The fate of the 0.625%, countywide sales tax currently securing $54.7 million in road bonds will be decided Feb. 8, when voters go to the polls for the special election to reauthorize the levy through June 2027.
The $70 million the reauthorization is projected to generate over five years will go toward repair and replacement of existing roads and bridges, according to the ballot title voters will see when early voting starts Tuesday.
The For Our Roads Now Committee that’s promoting the sales tax proposal has said the proceeds would support the 1,000 miles of roads and more than 100 bridges Garland County and the city of Hot Springs collectively maintain.
Opponents of the proposal have said the two local governments haven’t articulated a plan for how to allocate the $66 million they are projected to receive from the reauthorization, but a data-driven approach the city plans to adopt will apply machine learning algorithms and artificial intelligence to prioritize which roads in the city’s 300-mile network will receive funding.
Roadway Management Technologies licensed its proprietary technology to the city last year. RMT CEO Candler McCollum said the company’s computers and vibration sensors will begin being mounted on city vehicles later this month, providing real-time data the city can use to prioritize road maintenance and automatically generating work orders when sensors detect a road deteriorating at an accelerated rate.
“It’s a passive system,” McCollum said. “The city doesn’t have to go out of its way to collect or generate any of this data.”
He said the technology works similar to a seismograph, which measures and records earthquakes, and can detect problems below the road surface. The longer those issues fester, the costlier they become, McCollum said.
“They’re incredibly sensitive,” he said of the sensors, which record vibrations at roughly 1,000 times per second.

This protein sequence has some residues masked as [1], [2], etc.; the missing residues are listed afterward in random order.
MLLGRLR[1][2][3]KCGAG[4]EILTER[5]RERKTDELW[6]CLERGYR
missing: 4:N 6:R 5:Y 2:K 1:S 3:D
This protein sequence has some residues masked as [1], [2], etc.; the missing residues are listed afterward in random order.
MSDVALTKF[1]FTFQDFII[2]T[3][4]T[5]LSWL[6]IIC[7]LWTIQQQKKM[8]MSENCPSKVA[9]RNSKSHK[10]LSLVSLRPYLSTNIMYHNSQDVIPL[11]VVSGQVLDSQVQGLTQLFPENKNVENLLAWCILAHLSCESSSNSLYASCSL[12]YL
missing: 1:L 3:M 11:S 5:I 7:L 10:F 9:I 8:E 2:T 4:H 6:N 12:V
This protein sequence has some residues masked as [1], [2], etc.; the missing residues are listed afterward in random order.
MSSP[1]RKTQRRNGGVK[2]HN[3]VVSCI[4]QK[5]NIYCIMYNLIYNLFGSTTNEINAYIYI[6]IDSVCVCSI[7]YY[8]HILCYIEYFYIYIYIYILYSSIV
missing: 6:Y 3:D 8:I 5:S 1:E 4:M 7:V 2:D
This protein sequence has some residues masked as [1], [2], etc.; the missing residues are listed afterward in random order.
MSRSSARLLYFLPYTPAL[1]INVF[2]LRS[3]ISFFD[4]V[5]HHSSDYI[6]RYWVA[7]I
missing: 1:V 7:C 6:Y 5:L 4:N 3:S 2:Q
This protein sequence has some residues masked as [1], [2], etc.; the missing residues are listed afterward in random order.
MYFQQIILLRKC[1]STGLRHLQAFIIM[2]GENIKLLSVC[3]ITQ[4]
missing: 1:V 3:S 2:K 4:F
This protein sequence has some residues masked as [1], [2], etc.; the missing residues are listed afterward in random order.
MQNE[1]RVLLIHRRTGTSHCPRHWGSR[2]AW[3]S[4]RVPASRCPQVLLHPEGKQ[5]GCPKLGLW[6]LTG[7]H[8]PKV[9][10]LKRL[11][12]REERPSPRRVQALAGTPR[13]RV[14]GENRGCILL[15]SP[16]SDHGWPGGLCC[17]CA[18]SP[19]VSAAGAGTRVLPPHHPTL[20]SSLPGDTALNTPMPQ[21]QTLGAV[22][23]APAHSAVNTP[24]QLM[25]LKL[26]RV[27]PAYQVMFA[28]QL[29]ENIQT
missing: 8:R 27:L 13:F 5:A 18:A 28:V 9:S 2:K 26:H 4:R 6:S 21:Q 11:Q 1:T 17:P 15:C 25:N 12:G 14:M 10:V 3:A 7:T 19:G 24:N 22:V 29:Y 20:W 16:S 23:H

“Gyroscopes built into the system can read the pitch roll and yaw of the vehicle. When we start to see the pitch roll and yaw of the road change over time, we know there’s some sort of base shift happening that might not be matched by the surface condition of that pavement,” he said.
The information can be used to head off a problem before it becomes a bigger, costlier problem.
McCollum said applying the right treatment at the right time can extend the life of a road, but each road is different. Some may respond better to a specific treatment than others. RMT’s pavement performance analytics will help the city determine which treatment is appropriate for each road, he said.
“Any time preventive maintenance is performed on a road, the system will monitor that segment of road to see how that segment is deteriorating as compared to another segment that did not receive the same treatment,” he said. “And it’s understanding what all the characteristics of these roads are that make them respond better or worse to each of these different treatment types. It’s constantly building and educating itself on the perfect formula how to spend every dollar within a network.”
Pavement performance analytics helped inform the 2021 paving list the Hot Springs Board of Directors adopted. Data gleaned from FirstStep Pavement Management’s video-based, 2020 survey were loaded onto a digital map that, in addition to assigning a pavement condition index score to each street, provided GPS coordinates for all of the potholes in the city’s street inventory.
But it was a one-time snapshot of the city’s road inventory. McCollum said RMT’s technology will collect data every time city vehicles equipped with the company’s vibration sensors are on the road.
“The real value in this system is the frequency of data more so than the density,” he said. “It’s about being able to actually keep eyes on every road within a network every single day.”
McCollum said within 90 days of deploying the technology, RMT will know if it’s providing the coverage required by its contract with the city.
“If we see any gaps in coverage or lack of frequency in any area, then we will continue to install on more vehicles until we fulfill our contractual obligation to provide full and frequent coverage,” he said.